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A new approach to storage at Depot Boijmans Van Beuningen
Depot Boijmans Van Beuningen’s city-centre location makes it accessible to the public © Ossip

Amid rows of nondescript office blocks in central Rotterdam sits a dazzling structure – a kind of mirrored bowl topped with greenery that looks as though it was sent as a gift from some utopian future.

In many ways, the Depot Boijmans Van Beuningen is a glimpse of what lies ahead. Due to open in September this year, the facility will be the first storage building in the world that offers public access to a museum’s complete collection – in this case the 155,000-strong holdings of fine art belonging to the Museum Boijmans Van Beuningen next door. When the depot welcomes its first visitors, they will be stepping into an experiment that the museum hopes will transform how the public engages with collections.

The facility, which has been designed by the Rotterdam-based international architect MVRDV and has been more than a decade in the making, is the brainchild of the museum’s director, Sjarel Ex. Struggling to deal with an ever-expanding collection and a basement storeroom that regularly flooded, he pitched the idea of an open, city-centre storage facility to sceptical local politicians as an alternative to the more traditional model of
“a Fort Knox property on the outskirts of town defended by a mean dog”.

For some years the project looked like it would be dead in the water, but the museum was eventually able to secure €50m in funding from a businessman who, by a stroke of luck, came across a news article on the plans and contacted Ex.

“He opened his jacket and he had this paper clipping with him of the plans from a national newspaper more than a year before,” says Ex. “It was one of the most remarkable conversations in my career.”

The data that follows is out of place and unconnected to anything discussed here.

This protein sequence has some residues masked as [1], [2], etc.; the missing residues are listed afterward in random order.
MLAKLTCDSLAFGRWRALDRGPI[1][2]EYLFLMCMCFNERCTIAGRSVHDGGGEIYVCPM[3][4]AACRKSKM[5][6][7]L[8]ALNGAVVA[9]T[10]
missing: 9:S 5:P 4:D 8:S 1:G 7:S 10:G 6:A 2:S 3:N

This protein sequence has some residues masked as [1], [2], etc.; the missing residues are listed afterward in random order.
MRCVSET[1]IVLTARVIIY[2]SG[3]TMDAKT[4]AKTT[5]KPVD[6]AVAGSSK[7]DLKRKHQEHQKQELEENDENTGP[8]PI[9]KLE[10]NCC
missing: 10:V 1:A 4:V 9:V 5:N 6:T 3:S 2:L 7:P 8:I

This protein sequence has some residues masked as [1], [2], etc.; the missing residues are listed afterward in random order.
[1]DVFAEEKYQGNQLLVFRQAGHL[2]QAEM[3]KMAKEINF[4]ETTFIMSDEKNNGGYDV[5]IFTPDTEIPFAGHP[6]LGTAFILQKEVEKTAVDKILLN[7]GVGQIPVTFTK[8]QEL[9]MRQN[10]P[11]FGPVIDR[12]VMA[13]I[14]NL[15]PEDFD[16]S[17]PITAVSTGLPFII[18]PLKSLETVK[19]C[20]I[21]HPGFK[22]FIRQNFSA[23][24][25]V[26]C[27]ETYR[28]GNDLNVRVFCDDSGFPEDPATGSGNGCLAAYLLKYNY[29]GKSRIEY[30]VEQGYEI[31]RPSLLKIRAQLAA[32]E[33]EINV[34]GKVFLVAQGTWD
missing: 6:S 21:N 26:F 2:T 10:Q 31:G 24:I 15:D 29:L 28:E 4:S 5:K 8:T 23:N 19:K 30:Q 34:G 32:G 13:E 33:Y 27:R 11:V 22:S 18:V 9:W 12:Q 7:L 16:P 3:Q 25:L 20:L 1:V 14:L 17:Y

Ex describes the facility as a mix between a Noah’s Ark of art and a “cradle” that will nurture new practice. In addition to conservation studios, a shop and a rooftop restaurant, it has a number of galleries that will be used for experiments in exhibitions. “We can just try out what we would like to do,” says Ex.


The depot will generate a sustainable income, says Ex. In addition to its entry charge, it is renting out space and studio access to a small number of private collectors who approached Ex looking for a storage solution for their holdings. “If you talk about collections care as a cost, it is now going to be a practice that earns money for us.”

It was not part of the initial plan to make the museum’s entire collection accessible to the public. “First we said let’s open up 20%, then we said let’s open up 50%,” says Ex. “And then, at a certain moment, I thought why not do open storage, with the most secret places available via guided tours.”

Visitors will be able to move freely through many of the rooms as they explore the collections

The port city is a multicultural hub where 175 languages are spoken, and Ex hopes the depot will appeal to communities who are not part of its regular audience. “How could we be a museum for such a diverse crowd if we don’t try to reach out and reform the typology of the museum, without losing our best parts,” he says.

Half the building is free-flow, with visitors able to move through the rooms and explore the collections as they like. Guided tours every 20 minutes will take visitors through the other parts of the building, where they will be able to see conservators at work and artworks being unloaded.

“We thought it was important to show our skills,” says Ex. “We once did an open museum so people could see what we all do. The curator and I gave speeches, and the technicians did a demonstration on how to make a proper crate. Guess what was the most popular part of that afternoon? Three hundred people went to see how the crate was done and I was talking to an empty room.

“The museum is about aesthetics and beautiful displays,” says Ex. “The depot is very down to earth; there are no cognitive tests. If you do not know the difference between Manet and Monet, don’t worry.”

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